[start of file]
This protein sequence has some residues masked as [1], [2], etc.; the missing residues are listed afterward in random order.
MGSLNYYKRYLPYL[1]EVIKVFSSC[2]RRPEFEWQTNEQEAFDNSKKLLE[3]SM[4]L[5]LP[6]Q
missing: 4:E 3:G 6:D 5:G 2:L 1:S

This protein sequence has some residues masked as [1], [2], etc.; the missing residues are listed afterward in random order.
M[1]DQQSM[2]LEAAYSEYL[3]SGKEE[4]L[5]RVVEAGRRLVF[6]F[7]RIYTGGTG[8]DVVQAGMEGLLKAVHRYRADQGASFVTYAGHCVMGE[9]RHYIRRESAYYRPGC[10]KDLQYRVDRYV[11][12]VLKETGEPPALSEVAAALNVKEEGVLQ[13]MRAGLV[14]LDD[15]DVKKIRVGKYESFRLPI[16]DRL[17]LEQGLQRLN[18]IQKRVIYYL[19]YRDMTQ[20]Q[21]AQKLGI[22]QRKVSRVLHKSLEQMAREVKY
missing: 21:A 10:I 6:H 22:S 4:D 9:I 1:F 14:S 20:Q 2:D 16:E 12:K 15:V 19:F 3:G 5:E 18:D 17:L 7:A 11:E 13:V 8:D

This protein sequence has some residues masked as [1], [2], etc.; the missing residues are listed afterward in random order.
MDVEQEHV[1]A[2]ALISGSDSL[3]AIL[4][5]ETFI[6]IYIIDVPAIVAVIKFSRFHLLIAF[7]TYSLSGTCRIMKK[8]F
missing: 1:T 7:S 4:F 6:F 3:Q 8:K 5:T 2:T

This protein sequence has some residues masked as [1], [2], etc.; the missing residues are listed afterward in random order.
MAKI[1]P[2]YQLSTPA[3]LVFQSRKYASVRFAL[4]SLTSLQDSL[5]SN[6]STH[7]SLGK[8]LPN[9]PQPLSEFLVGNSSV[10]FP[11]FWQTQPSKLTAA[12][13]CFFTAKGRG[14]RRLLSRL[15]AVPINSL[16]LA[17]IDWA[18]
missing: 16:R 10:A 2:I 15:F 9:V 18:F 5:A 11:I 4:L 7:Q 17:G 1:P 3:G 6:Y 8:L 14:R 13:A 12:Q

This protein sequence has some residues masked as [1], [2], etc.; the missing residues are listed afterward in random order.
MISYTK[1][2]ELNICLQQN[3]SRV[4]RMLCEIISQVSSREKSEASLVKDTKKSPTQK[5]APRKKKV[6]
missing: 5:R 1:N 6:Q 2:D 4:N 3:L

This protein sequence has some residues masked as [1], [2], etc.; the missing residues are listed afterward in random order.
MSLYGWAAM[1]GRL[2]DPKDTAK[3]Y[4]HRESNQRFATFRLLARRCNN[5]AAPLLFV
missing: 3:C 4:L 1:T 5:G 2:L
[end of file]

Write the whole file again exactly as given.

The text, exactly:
This protein sequence has some residues masked as [1], [2], etc.; the missing residues are listed afterward in random order.
MGSLNYYKRYLPYL[1]EVIKVFSSC[2]RRPEFEWQTNEQEAFDNSKKLLE[3]SM[4]L[5]LP[6]Q
missing: 4:E 3:G 6:D 5:G 2:L 1:S

This protein sequence has some residues masked as [1], [2], etc.; the missing residues are listed afterward in random order.
M[1]DQQSM[2]LEAAYSEYL[3]SGKEE[4]L[5]RVVEAGRRLVF[6]F[7]RIYTGGTG[8]DVVQAGMEGLLKAVHRYRADQGASFVTYAGHCVMGE[9]RHYIRRESAYYRPGC[10]KDLQYRVDRYV[11][12]VLKETGEPPALSEVAAALNVKEEGVLQ[13]MRAGLV[14]LDD[15]DVKKIRVGKYESFRLPI[16]DRL[17]LEQGLQRLN[18]IQKRVIYYL[19]YRDMTQ[20]Q[21]AQKLGI[22]QRKVSRVLHKSLEQMAREVKY
missing: 21:A 10:I 6:H 22:S 4:D 9:I 1:F 14:S 20:Q 2:D 16:E 12:K 15:V 19:F 3:G 5:E 18:D 17:L 7:A 11:E 13:V 8:D

This protein sequence has some residues masked as [1], [2], etc.; the missing residues are listed afterward in random order.
MDVEQEHV[1]A[2]ALISGSDSL[3]AIL[4][5]ETFI[6]IYIIDVPAIVAVIKFSRFHLLIAF[7]TYSLSGTCRIMKK[8]F
missing: 1:T 7:S 4:F 6:F 3:Q 8:K 5:T 2:T

This protein sequence has some residues masked as [1], [2], etc.; the missing residues are listed afterward in random order.
MAKI[1]P[2]YQLSTPA[3]LVFQSRKYASVRFAL[4]SLTSLQDSL[5]SN[6]STH[7]SLGK[8]LPN[9]PQPLSEFLVGNSSV[10]FP[11]FWQTQPSKLTAA[12][13]CFFTAKGRG[14]RRLLSRL[15]AVPINSL[16]LA[17]IDWA[18]
missing: 16:R 10:A 2:I 15:F 9:V 18:F 5:A 11:I 4:L 7:Q 17:G 1:P 3:G 6:Y 8:L 14:R 13:A 12:Q

This protein sequence has some residues masked as [1], [2], etc.; the missing residues are listed afterward in random order.
MISYTK[1][2]ELNICLQQN[3]SRV[4]RMLCEIISQVSSREKSEASLVKDTKKSPTQK[5]APRKKKV[6]
missing: 5:R 1:N 6:Q 2:D 4:N 3:L

This protein sequence has some residues masked as [1], [2], etc.; the missing residues are listed afterward in random order.
MSLYGWAAM[1]GRL[2]DPKDTAK[3]Y[4]HRESNQRFATFRLLARRCNN[5]AAPLLFV
missing: 3:C 4:L 1:T 5:G 2:L